The legislative draft submitted by Boris Johnson, which (among other things) seeks to amend the agreement with the EU on the Brexit transition period in respect of the open border between the Republic of Ireland (part of the EU) and Northern Ireland (part of the UK), has caused the British pound to fall by some 5%. As the UK economy has more to lose than the Eurozone in the event of a “hard” Brexit (the EU accounts for a greater proportion of UK exports than vice versa), there is still further downside risk for the UK currency. Where the US dollar and the euro are concerned, we have an essentially neutral opinion now. True, the US dollar could benefit from new global economic uncertainties due to a resurgence in the wave of coronavirus infections. However, the US elections are looming ever larger, and in the event of a double victory for the Democrats (the presidency and a majority in Congress by taking control of the Senate), an increase in US corporate taxes would be on the cards. This would weigh not only on US equities relative to other equity markets, but also on the greenback. Why? Because the growth of the US economy could then slow – and the value of the dollar is typically a mirror of the wider US economic trend.

As anticipated in our last issue of Investment Policy (26 August 2020), there has been a clear increase in volatility in commodity markets, particularly – as predicted – in the price of oil. There are a number of reasons for this. First, market participants are wary of the threat to demand from a renewed wave of coronavirus. Second, on the supply side an increase in US oil production has been evident for a number of weeks now. Over the summer, a decline in the supply of oil was clearly observed to have triggered higher oil prices. At the last meeting of the Organization of the Petroleum Exporting Countries (OPEC), the Saudi Oil Minister urged other member states to adhere to the lower production volumes that had been agreed – but recent evidence suggests commitment to these targets is wavering. We are expecting the uncertainties surrounding the oil market to persist, and hence an increase in volatility. In the metal markets, meanwhile, gold has been experiencing the process of consolidation that we flagged up eight weeks ago. The continuation of the long-term upward trend will also depend on the development of the coronavirus situation and the performance of the US dollar. We are retaining our strategic positioning in gold.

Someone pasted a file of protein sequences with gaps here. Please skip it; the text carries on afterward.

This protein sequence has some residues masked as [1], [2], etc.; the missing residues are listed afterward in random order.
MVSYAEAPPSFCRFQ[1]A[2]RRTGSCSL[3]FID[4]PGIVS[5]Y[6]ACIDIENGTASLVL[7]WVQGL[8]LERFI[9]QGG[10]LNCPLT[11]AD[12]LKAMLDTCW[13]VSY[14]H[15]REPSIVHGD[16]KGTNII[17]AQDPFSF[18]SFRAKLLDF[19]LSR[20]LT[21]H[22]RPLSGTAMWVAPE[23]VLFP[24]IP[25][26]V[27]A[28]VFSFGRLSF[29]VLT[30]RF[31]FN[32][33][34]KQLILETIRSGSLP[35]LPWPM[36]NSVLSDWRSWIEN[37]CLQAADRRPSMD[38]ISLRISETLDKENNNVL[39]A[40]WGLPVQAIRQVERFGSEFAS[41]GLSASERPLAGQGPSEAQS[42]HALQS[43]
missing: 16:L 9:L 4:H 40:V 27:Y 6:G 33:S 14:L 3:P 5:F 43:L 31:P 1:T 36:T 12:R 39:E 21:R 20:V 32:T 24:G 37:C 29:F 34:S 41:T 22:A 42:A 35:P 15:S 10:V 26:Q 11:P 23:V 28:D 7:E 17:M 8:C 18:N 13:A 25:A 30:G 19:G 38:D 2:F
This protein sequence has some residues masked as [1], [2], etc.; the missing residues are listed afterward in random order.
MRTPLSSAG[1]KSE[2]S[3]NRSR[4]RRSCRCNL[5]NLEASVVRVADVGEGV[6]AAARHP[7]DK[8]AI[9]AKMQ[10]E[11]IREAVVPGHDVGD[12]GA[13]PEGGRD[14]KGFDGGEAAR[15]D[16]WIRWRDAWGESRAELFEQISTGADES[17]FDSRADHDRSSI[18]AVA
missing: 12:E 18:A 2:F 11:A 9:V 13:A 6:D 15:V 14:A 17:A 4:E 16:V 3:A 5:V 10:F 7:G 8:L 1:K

Conclusion: We are remaining cautiously positioned in view of the increasing autumn risks. This approach also means focusing on quality – in both the equity and the bond market. On the equity side, we are overweight in the defensive Swiss market, as well as in stocks with below-average (minimum) market volatility. Essentially this means a slight beta-adjusted underweighting of equities. On the fixed income front, we are overweight in corporate bonds with strong (i.e. “investment grade”) credit ratings.

Gérard Piasko

Gérard Piasko

Gérard Piasko is CIO and head of the investment committee of private bank Maerki Baumann & Co. AG. Before he was for many years CIO of Julius Baer, Sal. Oppenheim and Deutsche Bank.

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This publication is intended for information and marketing purposes only, and is not geared to the conclusion of a contract. It only contains the market and investment commentaries of Maerki Baumann & Co. AG and an assessment of selected financial instruments. Consequently, this publication does not constitute investment advice or a specific individual investment recommendation, and is not an offer for the purchase or sale of investment instruments. Maerki Baumann & Co. AG does not provide legal or tax advice. In addition, Maerki Baumann & Co. AG accepts no liability whatsoever for the content of this document; in particular, it does not accept any liability for losses of any kind, whether direct, indirect or incidental, which may be incurred as a result of using the information contained in this document and/or arising from the risks inherent in the financial markets.

Editorial deadline: 24 September 2020